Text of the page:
Friday, September 21, 2012

Bikes at School: A Pleasure to See

As I was going by a local grade school on an errand this morning, I noticed something very enjoyable: a little cluster of perfectly-graduated bicycles in the racks. I’m not sure if they had been placed there intentionally that way for some sort of demonstration, but there they were, in serried rank of ascending order. I had to take a picture.

This scene had another element that was both pleasing and hopeful. This school has developed a student/parent/staff-tended garden, which continues to expand in size and attractiveness. Lots of education is taking place in conjunction with this garden. The bikes are, appropriately, parked by the garden. It is sort of a harmonious scene: two responses to the need for a saner, cleaner, healthier, more holistic life. The pumpkin patch next to the bikes must surely rate as one of—if not the most—sincere pumpkin patches in Salem—shades of The Peanuts. Perhaps the Great Pumpkin will rise there on Halloween? Only a very patient person (or a blockhead) can tell.

On a more serious note, though, this scene also brings up another thought. Why are there so few bikes? Yes, the ones that are present are cool and practical (as well as representing part of the increased diversity of bikes in Salem noted in a recent post over on Salem Breakfast on Bikes). But, there aren’t that many for a school this size. Biking to school was once common, but is now rare to see in many places. Some schools have even removed their bike racks, or made them nearly inaccessible, clearly stating the “un-coolness” of biking to school.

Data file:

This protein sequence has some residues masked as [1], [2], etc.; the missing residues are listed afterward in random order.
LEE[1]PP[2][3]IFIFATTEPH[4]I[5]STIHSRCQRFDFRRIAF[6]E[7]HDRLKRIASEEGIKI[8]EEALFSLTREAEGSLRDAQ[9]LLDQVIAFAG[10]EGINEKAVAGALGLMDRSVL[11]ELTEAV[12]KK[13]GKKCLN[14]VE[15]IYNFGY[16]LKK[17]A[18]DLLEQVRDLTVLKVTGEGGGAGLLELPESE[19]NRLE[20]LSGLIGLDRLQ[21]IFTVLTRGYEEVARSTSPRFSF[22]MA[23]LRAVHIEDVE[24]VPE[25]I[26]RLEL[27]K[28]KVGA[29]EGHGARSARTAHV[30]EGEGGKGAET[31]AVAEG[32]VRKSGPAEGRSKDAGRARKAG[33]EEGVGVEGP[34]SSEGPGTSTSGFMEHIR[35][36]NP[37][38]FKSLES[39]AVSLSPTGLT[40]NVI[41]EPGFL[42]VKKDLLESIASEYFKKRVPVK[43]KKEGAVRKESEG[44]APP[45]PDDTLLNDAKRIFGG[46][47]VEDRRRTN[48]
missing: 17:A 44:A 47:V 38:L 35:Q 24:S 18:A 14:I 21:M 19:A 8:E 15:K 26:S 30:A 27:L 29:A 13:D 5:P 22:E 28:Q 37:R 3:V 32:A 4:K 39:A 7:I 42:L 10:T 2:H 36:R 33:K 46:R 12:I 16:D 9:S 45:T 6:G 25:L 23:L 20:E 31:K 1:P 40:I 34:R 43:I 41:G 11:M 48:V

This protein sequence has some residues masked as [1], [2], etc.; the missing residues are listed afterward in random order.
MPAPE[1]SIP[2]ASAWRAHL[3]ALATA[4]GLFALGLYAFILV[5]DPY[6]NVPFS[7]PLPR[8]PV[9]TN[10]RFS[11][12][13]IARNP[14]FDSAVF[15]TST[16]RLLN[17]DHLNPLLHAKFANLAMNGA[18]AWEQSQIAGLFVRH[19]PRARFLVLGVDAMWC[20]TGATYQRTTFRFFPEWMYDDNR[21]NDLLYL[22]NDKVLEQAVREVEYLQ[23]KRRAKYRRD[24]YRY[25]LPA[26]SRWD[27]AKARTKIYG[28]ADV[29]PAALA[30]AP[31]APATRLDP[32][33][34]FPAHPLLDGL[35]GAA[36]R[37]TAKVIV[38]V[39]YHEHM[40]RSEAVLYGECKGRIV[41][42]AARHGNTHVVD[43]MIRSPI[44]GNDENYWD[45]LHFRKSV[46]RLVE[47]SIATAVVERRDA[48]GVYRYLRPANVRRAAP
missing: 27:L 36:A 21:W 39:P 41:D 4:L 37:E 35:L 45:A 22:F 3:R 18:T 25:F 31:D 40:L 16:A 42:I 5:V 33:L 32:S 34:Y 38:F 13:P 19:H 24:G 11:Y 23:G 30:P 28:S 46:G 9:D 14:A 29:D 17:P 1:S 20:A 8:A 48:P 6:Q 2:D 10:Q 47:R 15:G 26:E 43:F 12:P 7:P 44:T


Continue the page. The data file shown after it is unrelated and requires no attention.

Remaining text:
I have a friend who works in another elementary school here in Salem who saw a picture of that school taken back in the 1970’s. The bike racks are crammed full. Today, that same school (still in a neighborhood with many children, and with few major changes in streets or driving conditions) has a much smaller bike rack that rarely has many bikes in it at all. Her explanation: a combination of the psychology of fear, increased sedentation, and the perception that bicycling is for “poor kids.” So, now, each day there is a major traffic snarl around the school while many parents transport their children a few blocks to and from home.

All of these factors probably play into the paucity of bikes at the school I passed by today, but as I see various elementary schools at drop-off or pick-up times, I really do wonder how many of those kids being bussed, dropped off, or picked up, could actually bike to school much of the year if their parents were to organize the kinds of practical support needed—and found—in other cities (think bike trains in Portland)? Given the epidemic in childhood obesity, not to mention the benefit of allowing kids to blow off some steam coming back from school most days, it would seem logical to make biking to school a top priority for the same district that is providing huge amounts of breakfasts and lunches—often of a fairly caloric nature.

We know that attitudes towards physical activity are largely set by childhood norms and experiences. In a number of European countries, real efforts have been made to re-introduce cycling to young people as the normative way to get to school and travel short-to-moderate distances. The result of such modest investment has been a lot of healthy young people, and a life-long integration of practicality, exercise, transportation, and community. Getting kids to bike to school has benefits reaching far beyond their neighborhood or their early years.